This unit starts at the beginning by asking you to think about the human-animal relationship, both intuitively and in terms of basic ethical theories.
Nell Kriesberg. “Introductory Ethics.” From Contemporary Science, Values and Animal Subjects in Research, 2003.
Before looking at the readings, or beginning the following discussion, take the “Survey on the Moral Status of Animals,” which will help you start thinking about your views on the status of animals. In the discussion we’ll refer to the survey and look at responses from other groups.
Some basic questions that arise when thinking about our relationship with animals include the following:
• What is the correct understanding of the moral
status of animals?
• Which animals belong in the moral community (of humans)?
• What (if any) moral obligations do humans owe animals, and why?
• What (if any) are the morally relevant differences between animals and humans?
The last question is where discussions often start, not necessarily because that is the most rationale place to start, but because most of us have the intuitive sense that there is something that separates us from animals, and that that something is relevant to how we ought to treat them. Indeed, an acceptance of our traditional uses of animals necessitates a view that there’s something fundamentally different between Daisy, the cow (who most of us would cheerfully eat, if properly prepared) and Grandma. Each of the following, or a combination, has been suggested as a morally relevant difference that separates animals from humans:
• capacity for suffering
• capacity for moral behavior
Even if one or more of the above justify exclusion of animals from the moral community, does that mean that we have no moral obligations toward animals? Imagine this scenario: You are on vacation in a pleasant riverside city that boasts moonlight tours by horse and buggy. As you approach the starting point, you see a man beating his horse repeatedly with a whip; you soon realize that there is no effort to move the horse forward, but simply a rampage on the man’s part. Few of us would not recoil from such a picture, and would judge that the actions of the man are clearly wrong. But why?
Some might argue that the man’s actions are wrong because it’s bad for the man, or because it promotes violence in other ways, or simply because it offends other people witnessing the event. But for most of us, senselessly beating a horse is also wrong for the horse’s sake, i.e., there’s something about the horse that’s worthy of moral consideration.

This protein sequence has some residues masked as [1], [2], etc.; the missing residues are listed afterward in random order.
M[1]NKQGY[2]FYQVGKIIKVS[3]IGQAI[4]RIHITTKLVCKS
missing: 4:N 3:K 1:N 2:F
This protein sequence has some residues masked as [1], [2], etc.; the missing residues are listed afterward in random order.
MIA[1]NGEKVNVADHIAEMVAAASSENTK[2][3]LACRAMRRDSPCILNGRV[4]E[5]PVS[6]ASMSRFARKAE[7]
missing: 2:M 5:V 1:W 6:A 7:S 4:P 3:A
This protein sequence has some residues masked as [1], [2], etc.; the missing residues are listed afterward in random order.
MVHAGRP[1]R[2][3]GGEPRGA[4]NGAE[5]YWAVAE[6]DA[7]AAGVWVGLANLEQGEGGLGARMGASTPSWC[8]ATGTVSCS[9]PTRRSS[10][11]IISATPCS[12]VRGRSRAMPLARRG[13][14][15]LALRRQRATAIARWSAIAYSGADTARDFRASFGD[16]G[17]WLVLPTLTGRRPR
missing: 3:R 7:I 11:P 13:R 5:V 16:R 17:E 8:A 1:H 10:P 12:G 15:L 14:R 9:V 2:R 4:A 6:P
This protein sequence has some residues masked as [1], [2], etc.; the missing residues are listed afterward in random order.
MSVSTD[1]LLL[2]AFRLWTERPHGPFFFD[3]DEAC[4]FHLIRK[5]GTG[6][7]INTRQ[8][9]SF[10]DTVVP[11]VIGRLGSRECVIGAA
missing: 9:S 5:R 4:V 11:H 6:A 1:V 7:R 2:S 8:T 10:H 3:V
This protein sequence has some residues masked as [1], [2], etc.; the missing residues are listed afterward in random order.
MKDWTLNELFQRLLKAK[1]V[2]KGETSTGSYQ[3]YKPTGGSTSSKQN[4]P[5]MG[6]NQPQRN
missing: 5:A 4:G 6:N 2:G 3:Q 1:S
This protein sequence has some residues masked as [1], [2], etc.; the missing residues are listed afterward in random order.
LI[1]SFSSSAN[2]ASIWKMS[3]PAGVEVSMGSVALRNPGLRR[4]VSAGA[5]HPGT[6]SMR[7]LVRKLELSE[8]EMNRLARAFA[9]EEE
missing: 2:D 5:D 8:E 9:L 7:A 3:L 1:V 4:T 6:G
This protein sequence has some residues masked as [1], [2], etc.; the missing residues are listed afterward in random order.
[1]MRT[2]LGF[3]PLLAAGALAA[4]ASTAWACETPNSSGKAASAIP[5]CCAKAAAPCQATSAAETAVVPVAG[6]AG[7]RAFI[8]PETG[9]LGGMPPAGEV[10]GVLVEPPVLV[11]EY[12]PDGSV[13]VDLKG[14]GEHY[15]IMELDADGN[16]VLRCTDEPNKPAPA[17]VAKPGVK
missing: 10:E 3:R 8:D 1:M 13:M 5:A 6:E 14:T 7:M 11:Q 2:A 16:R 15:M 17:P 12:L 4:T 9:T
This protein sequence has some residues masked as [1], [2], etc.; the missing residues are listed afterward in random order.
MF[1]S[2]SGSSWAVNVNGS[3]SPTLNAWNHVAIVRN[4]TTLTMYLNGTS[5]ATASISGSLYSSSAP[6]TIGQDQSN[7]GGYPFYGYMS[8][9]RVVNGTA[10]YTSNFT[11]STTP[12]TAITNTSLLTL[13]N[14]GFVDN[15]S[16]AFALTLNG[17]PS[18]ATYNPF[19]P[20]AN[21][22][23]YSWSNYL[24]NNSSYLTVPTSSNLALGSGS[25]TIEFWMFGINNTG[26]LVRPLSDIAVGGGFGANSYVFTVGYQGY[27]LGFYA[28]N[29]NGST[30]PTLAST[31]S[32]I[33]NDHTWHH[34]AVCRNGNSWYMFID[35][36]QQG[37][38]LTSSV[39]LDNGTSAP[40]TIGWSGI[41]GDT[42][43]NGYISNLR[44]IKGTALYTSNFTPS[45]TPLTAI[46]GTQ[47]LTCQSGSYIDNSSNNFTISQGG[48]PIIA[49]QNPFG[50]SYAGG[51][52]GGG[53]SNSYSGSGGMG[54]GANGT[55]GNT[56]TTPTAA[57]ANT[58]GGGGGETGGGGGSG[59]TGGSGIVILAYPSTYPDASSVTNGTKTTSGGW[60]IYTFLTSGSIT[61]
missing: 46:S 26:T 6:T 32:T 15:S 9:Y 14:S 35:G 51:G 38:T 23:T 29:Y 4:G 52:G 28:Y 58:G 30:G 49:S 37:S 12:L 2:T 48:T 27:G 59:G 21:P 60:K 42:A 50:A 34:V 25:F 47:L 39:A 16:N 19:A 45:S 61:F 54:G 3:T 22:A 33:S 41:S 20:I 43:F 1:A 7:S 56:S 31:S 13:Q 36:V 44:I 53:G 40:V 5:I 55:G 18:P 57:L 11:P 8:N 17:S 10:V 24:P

Surveys, such as the one you were asked to complete at the start of this Unit, are sometimes useful in helping to understand our relationship with animals. Over the years, we’ve used this survey with first year veterinary students at North Carolina State University to help them (and us) better understand their feelings about animals. More importantly, discussion of the responses stimulates critical thinking about the basis for judgments on the status of animals. The results are a limited sample, but are instructive.
The first question in the survey asks respondents whether they agree with the following statement: “Animals are just like humans in all important ways.” Over the years, 50-60% of veterinary students have agreed with this statement, either “somewhat” or “strongly,” and their comments have been instructive. “All important ways” is often interpreted to mean with respect to basic biology (e.g., the genetic code, possession of circulatory and nervous systems, reproductive drive, etc.) or basic needs for survival (food, water, shelter, etc.). Additional questioning often reveals that students are thinking of their companion animals when they respond, i.e., typically not earthworms, frogs, or rats. Those that disagree with the statement typically have a sense that there are fundamental differences between animals and humans, such as suggested by the bulleted list above; religious individuals, at least in the Christian tradition, see possession of a soul by humans, but not animals, as an obvious difference.
The second question asks whether respondents agree with the following: “An animal’s right to live free of suffering should be just as important as a human’s right to live free of suffering.” Perhaps not surprisingly, a large majority of veterinary students agreed with this statement, but note also that 10-15% disagreed. Why is that? The answer has to do with the issue of rights, which we discuss below, but also involves a basic question of whether living free of suffering is a right even for humans. As above, veterinary students typically are thinking in terms of their companion animals and, when asked their response if the “animal” is an antelope on the African plain, there is a predictable increase in uncertainty.
The third question provides an interesting contrast with the second, asking respondents if they agree with the following: “An animal’s right to live should be just as important as a human’s right to live.” The distribution of responses is interesting in at least two ways, i.e., the different distribution compared with the previous question on suffering, but also the number of students that still agree with the statement. One interpretation is that students don’t have a good appreciation about what constitutes a “right,” and we’ll discuss this further below.
We’ll look at the rest of the survey in the next section.